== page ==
I maintain that if The Fugue was set in Queens instead of Cicero, it’d be nominated for a Pulitzer. The workingclass, Catholic, immigrant Cicero Aras splashes onto the page in all its gritty glory–and its troubling underbelly of racism, addiction, and domestic abuse–is only a few stops away from the former sundown town where I grew up. His stark childhood observations of the city’s socioeconomic divisions, and adults’ terse, unsatisfying explanations of Why It Has To Be This Way, struck a chord in me, as I think they will with anyone trying desperately to be on the right side of history while reckoning with one’s own privilege and complicity in oppressive structures.
The Fugue (and/or Relief) ought to be required reading in Chicago area high schools, particularly in communities that take any pride in the “my grandfather came to America in 19xx and did y, and that’s why I’m proud of my family” narrative. Many of us don’t know how to reckon with our collective heritage of trauma, and instead of dealing with it productively we at times reinforce the very power structures that caused our families to flee their homelands.
Aras’ characters impressively walk the razor’s edge between oppressor and oppressed, abuser and abused, until you finally give up and realize that everyone is both at the same time.
Relief by Executionis the perfect pocket-sized, passive-aggressive gift for that one relative who doesn’t quite get why they’re racist; The Fuguefor anyone who likes long books and Chicago, or has Weird Feelings About Catholicism. Check them out at your favorite local bookstore–Aras recommends The Book Table in Oak Park.
Year-end shout-out post dedicated to local Chicago arts publication, Third Coast Review, for supporting the Chicago arts community, and trusting me as a new contributor this year.
In January 2019, a friend referred me to literary editor Dan Kelly, and soon after I was pitching interviews with Chicago authors (or authors who write about Chicago). It became an excellent excuse to get coffee and talk nerdy with Chicago’s literary finest, including Brahm Stoker nominee Julia Fine, Hugo Finalist Alec Nevala-Lee, and accidentally-infamousTJ Martinson, not to mention my personal Chicago literary hero Gint Aras (interview forthcoming). Each author left me agape with more quoteable quotes than I could fit on a page, and each was exceptionally gracious and generous with their time and wisdom. Many thanks and happy writing to each of them in 2020.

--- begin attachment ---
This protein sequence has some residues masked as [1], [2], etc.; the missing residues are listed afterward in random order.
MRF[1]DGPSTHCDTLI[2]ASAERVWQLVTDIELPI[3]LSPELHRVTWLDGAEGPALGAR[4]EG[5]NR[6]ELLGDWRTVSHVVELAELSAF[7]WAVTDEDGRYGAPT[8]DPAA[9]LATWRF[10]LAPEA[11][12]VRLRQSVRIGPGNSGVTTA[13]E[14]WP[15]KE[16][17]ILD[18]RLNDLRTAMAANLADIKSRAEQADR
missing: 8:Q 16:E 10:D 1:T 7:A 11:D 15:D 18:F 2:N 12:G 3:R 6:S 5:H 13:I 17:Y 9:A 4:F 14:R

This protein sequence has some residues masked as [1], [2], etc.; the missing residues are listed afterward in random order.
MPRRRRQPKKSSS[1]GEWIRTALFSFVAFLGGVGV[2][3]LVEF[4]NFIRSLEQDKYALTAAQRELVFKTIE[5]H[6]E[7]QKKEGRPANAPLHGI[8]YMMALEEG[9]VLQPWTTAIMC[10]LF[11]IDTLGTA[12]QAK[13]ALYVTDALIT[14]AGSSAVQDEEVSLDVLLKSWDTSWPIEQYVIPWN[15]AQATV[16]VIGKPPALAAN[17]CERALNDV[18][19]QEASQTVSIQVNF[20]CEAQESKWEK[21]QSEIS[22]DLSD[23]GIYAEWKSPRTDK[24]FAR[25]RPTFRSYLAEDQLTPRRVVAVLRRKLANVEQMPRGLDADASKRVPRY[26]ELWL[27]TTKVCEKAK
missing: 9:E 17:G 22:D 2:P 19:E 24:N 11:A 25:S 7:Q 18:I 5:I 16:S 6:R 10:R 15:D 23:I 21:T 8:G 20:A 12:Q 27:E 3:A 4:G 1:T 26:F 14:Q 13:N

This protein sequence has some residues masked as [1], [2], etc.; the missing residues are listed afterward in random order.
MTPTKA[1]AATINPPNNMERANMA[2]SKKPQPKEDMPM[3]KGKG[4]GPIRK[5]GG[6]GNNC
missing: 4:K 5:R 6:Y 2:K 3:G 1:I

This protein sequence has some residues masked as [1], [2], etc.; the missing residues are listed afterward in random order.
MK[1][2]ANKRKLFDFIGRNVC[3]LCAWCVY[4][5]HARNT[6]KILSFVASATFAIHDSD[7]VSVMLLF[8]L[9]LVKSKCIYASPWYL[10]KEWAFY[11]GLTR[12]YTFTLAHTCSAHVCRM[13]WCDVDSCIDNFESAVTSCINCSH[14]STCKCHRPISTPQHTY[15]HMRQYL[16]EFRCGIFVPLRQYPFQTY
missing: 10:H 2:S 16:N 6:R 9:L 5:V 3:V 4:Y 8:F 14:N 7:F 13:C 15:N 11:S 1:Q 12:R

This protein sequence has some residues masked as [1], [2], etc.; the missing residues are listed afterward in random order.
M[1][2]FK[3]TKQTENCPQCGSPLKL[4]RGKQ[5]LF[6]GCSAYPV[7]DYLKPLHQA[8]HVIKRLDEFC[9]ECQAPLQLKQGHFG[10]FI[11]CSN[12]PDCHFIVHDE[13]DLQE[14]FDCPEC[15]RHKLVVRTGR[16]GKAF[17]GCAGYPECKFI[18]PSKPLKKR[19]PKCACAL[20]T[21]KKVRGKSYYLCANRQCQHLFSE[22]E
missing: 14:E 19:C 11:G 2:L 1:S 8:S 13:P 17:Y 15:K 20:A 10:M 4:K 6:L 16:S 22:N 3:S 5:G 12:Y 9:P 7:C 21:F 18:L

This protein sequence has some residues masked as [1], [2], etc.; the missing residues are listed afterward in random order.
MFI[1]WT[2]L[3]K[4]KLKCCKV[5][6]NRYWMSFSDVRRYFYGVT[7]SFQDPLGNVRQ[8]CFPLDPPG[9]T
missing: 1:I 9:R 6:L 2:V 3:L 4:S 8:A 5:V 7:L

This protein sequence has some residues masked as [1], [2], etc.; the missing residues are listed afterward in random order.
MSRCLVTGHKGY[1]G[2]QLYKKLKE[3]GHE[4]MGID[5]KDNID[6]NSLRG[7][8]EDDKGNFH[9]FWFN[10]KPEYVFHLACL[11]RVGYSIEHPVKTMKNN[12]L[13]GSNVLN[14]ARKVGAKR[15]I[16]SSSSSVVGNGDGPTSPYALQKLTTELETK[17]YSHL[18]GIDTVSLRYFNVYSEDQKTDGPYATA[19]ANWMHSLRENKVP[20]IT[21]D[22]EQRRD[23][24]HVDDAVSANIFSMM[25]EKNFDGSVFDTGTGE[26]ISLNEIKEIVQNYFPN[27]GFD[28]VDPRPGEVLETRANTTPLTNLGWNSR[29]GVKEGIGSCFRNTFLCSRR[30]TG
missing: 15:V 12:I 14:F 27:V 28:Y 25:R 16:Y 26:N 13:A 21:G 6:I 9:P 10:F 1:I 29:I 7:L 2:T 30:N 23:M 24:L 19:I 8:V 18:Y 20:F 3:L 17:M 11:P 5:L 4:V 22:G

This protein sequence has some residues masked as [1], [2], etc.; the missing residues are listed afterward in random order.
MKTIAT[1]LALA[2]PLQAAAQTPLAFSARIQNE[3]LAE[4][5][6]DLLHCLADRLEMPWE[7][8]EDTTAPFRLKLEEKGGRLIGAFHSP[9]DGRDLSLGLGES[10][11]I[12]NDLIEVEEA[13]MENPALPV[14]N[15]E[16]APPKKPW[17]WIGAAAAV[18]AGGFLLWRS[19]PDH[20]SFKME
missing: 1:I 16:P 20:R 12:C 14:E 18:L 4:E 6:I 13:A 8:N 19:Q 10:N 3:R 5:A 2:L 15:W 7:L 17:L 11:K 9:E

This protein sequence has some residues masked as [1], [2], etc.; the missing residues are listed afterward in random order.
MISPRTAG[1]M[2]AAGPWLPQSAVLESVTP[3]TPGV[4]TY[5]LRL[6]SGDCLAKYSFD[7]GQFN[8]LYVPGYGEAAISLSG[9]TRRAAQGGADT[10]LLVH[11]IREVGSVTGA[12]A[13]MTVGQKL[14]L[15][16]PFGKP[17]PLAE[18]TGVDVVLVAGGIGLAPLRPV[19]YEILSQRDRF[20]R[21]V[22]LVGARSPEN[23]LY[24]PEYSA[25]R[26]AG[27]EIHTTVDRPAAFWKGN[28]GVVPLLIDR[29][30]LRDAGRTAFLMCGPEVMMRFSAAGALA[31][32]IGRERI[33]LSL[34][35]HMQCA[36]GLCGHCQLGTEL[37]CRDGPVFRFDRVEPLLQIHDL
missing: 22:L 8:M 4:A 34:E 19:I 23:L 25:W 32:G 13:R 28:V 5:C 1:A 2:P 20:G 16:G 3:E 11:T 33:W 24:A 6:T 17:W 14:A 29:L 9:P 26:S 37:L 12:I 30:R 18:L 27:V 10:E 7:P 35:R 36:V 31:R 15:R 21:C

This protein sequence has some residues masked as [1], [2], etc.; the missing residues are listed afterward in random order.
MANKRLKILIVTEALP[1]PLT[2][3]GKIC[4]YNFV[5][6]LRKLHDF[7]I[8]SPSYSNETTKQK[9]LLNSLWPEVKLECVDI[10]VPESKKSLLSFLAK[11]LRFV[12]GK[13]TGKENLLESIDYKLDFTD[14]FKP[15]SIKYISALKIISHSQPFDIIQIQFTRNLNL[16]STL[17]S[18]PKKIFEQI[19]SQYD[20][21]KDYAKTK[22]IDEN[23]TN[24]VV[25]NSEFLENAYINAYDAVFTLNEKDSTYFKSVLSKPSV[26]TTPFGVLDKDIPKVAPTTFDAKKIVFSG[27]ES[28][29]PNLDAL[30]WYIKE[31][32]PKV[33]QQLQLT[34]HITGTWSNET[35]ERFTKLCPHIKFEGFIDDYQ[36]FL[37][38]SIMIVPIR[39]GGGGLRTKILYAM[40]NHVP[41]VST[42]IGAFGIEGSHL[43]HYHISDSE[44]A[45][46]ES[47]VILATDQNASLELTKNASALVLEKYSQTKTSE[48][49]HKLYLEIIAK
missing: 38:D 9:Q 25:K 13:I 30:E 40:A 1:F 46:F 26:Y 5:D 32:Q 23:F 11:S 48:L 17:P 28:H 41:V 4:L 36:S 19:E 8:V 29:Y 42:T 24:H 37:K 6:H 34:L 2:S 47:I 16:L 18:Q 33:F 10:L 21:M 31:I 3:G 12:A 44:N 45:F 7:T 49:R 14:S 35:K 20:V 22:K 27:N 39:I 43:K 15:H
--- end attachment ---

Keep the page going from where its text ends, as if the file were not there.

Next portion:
This past fall I also began contributing book reviews as well, which you can check out here and here.
Writing about the city, and chatting with writers who share this cityscape has transformed the way I look at both my home and my work. Check out the Best of 2019 as curated by Dan Kelly here.
I’m currently open to book review and interview requests. If you are a Chicago writer and interested in a review / interview for an upcoming release–or just for fun–please don’t hesitate to reach out to me via email terry dot galvan dot writer at gmail dot com, or Twitter @TerryGalvanChi.
The talented and charismatic Julia Fine was kind enough to spend an afternoon with me discussing her debut What Should Be Wild. Julia’s an erudite champion of the Chicago literary community, and her novel entwines a profound femme coming-of-age story with wild magic. I’ll be following Julia’s career closely as she blazes into genre-bending and empowering feminist philosophy.
Check out the transcript of our conversation here and pick up What Should Be Wild at your favorite local bookstore or public library.